Like 1986’s Little Shop of Horrors and Hairspray, Nine is a movie based on a musical that was based on a movie. Inspired by Federico Fellini’s semi-autobiographical 8 ½, the film follows Italian film director Guido Contini (Daniel Day-Lewis). Guido is a legendary director whose last two films were flops. Production of his eagerly anticipated next film is set to begin in a week but, stricken by writer’s block, he hasn’t even begun the script. Under intense pressure from the media, he sneaks out of a press conference and goes into hiding with his mistress Carla (Penélope Cruz). As film topics go, watching someone write is probably not the most intrinsically interesting subject matter one could select. Watching someone fail to write…doubly so. [morelink]
Guido makes films about Italy or, more specifically, he makes films about the sort of Italy that people make films about – dapper men in black suits with thin ties riding Vespas through the rain-soaked, cobblestone streets of Milan while expressionless women cling to them. The sort of images immortalized on posters adorning the dorm room walls of theatre students everywhere. Guido lives in a world chockfull of lusty rendezvous and frenzied glamour. The film (the actual film not the one Guido is attempting to make) follows his relationship with seven women: his leading lady Claudia (Nicole Kidman), his costume director Lilli (Judi Dench), an American journalist Stephanie (Kate Hudson), his mother (Sophia Loren), his wife Luisa (Marion Cotillard), a women from his youth (Stacy Ferguson) and his aforementioned mistress.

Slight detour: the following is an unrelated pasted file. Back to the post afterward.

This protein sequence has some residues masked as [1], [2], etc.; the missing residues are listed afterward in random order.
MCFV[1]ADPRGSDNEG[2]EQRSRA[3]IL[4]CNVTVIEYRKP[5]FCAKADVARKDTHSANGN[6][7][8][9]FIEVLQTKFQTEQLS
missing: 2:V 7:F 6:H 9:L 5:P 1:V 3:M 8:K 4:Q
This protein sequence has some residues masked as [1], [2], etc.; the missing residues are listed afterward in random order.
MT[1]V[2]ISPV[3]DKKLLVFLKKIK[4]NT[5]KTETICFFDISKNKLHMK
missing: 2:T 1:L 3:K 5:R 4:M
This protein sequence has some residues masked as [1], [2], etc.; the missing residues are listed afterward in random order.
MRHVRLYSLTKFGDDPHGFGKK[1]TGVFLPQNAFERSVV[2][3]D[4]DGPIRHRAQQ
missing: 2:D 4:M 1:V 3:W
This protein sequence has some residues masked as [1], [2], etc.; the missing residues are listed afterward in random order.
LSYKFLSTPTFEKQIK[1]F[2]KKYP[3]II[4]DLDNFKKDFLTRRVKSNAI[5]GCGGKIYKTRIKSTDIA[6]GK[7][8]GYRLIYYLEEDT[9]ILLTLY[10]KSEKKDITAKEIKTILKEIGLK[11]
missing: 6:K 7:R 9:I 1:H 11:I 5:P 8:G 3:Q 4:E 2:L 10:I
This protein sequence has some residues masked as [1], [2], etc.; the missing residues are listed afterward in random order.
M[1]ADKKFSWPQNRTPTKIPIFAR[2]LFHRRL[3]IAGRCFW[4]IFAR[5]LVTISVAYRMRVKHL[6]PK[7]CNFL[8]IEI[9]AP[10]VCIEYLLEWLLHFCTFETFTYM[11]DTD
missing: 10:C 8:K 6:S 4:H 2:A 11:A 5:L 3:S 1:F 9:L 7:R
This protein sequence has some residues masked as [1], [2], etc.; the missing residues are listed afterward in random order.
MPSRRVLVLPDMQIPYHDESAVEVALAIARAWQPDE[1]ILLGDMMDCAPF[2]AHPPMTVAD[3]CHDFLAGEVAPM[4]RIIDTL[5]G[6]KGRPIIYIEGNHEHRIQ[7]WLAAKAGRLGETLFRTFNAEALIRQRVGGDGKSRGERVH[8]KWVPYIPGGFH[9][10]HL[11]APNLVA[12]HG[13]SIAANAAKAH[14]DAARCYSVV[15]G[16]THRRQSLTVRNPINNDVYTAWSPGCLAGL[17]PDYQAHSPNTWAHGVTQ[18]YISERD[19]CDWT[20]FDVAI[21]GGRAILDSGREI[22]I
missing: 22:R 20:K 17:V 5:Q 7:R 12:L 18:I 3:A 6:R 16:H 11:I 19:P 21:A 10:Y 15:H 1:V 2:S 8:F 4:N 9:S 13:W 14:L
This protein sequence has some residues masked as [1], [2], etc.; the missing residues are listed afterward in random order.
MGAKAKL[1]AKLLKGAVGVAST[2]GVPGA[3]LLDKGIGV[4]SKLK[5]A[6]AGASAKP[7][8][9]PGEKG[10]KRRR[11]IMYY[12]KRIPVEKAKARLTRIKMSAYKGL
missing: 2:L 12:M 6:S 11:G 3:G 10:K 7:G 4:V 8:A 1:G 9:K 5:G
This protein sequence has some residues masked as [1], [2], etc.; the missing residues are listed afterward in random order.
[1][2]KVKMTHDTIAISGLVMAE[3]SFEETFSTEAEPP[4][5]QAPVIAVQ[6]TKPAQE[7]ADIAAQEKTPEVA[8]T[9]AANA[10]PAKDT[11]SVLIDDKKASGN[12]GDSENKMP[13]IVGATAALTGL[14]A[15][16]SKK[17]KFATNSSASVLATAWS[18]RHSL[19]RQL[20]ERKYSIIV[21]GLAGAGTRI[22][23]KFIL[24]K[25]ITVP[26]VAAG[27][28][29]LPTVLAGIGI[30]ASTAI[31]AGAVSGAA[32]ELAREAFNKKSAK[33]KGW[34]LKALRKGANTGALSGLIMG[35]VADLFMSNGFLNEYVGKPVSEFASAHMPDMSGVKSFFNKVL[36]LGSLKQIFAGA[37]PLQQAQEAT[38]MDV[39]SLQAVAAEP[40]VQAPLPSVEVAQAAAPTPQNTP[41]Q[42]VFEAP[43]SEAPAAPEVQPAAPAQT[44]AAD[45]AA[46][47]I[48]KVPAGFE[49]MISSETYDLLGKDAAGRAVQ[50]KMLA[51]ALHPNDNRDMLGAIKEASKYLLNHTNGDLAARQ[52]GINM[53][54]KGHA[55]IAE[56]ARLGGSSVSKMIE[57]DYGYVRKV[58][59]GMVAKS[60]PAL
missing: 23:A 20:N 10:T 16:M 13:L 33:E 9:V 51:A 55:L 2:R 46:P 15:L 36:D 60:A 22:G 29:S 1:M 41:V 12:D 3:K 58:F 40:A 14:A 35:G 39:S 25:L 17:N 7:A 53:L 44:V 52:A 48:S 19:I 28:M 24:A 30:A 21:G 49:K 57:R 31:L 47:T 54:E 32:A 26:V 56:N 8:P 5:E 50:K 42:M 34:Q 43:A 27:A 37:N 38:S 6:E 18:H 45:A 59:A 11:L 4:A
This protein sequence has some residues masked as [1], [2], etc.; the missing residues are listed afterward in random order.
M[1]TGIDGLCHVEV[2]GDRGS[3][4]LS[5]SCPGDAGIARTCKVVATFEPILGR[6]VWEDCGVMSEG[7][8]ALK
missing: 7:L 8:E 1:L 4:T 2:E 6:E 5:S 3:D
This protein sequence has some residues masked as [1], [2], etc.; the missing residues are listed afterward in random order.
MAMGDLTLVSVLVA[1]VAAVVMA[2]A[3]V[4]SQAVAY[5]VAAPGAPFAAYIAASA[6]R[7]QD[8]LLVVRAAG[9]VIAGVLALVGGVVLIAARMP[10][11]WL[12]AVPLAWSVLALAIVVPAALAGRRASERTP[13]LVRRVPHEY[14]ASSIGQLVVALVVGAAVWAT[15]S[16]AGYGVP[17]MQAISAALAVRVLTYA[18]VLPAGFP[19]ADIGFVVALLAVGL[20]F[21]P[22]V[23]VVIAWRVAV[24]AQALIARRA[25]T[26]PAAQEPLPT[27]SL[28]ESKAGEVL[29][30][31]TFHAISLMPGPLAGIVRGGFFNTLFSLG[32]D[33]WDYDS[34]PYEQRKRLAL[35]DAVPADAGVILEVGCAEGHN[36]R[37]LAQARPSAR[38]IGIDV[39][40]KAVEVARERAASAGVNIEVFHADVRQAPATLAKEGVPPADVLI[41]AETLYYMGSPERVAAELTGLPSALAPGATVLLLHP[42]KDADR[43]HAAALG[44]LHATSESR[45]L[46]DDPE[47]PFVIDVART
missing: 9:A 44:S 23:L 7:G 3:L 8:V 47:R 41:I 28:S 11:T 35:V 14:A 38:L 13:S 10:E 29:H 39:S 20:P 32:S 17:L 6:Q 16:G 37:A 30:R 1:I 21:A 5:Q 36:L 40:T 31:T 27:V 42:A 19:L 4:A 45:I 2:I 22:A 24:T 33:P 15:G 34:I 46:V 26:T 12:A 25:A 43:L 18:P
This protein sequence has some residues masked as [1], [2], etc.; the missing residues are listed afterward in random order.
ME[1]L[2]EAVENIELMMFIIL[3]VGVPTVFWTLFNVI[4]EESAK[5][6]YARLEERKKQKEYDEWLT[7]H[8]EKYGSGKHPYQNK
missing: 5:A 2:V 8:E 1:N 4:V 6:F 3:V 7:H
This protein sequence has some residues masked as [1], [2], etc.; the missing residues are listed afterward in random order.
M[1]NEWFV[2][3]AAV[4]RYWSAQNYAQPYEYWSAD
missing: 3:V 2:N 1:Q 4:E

Director Rob Marshall, who gave us the wonderful Chicago, attempts to inject some of that film’s energy here. But this time out, “energy” morphs into “chaos”. The film feels as if it’s going in a million directions at once. The musical numbers are, similarly to Chicago, staged chiefly as fantasy sequences. Hollywood has seemingly lost the ability to make a musical where characters exist in a world where they sing to each other. (Hairspray being the rare exception.) The production numbers are a full-frontal assault on the senses; bursting with bombast, innumerable dancers and flashy costumes. However the songs, while solid, aren’t overly memorable. Unless you’re a theatre buff, you most likely have never heard these songs before. Considering the original musical debuted in 1982, that’s not a good sign. You might have never seen Cats but chances are you know Memory; you might have never seen Dreamgirls but you probably know I Am Telling You (seriously, do yourself a favor and click that link). When a 27-year old musical makes its way to the screen without one song preceding it into the public consciousness, you have to ask yourself why?
Nine offers no real entry point into its world. The characters are on the whole unsympathetic. Guido is a narcissistic egotist and the women are either doormats or sex-kittens (though, in fairness, some are both). What worked on the stage is largely lifeless here. Like Italian fashion, it’s stylish but not much else; all form and no function.
On a scale of 1 to 10, with 10 being Chicago and 1 being Mamma Mia, Nine gets a 6.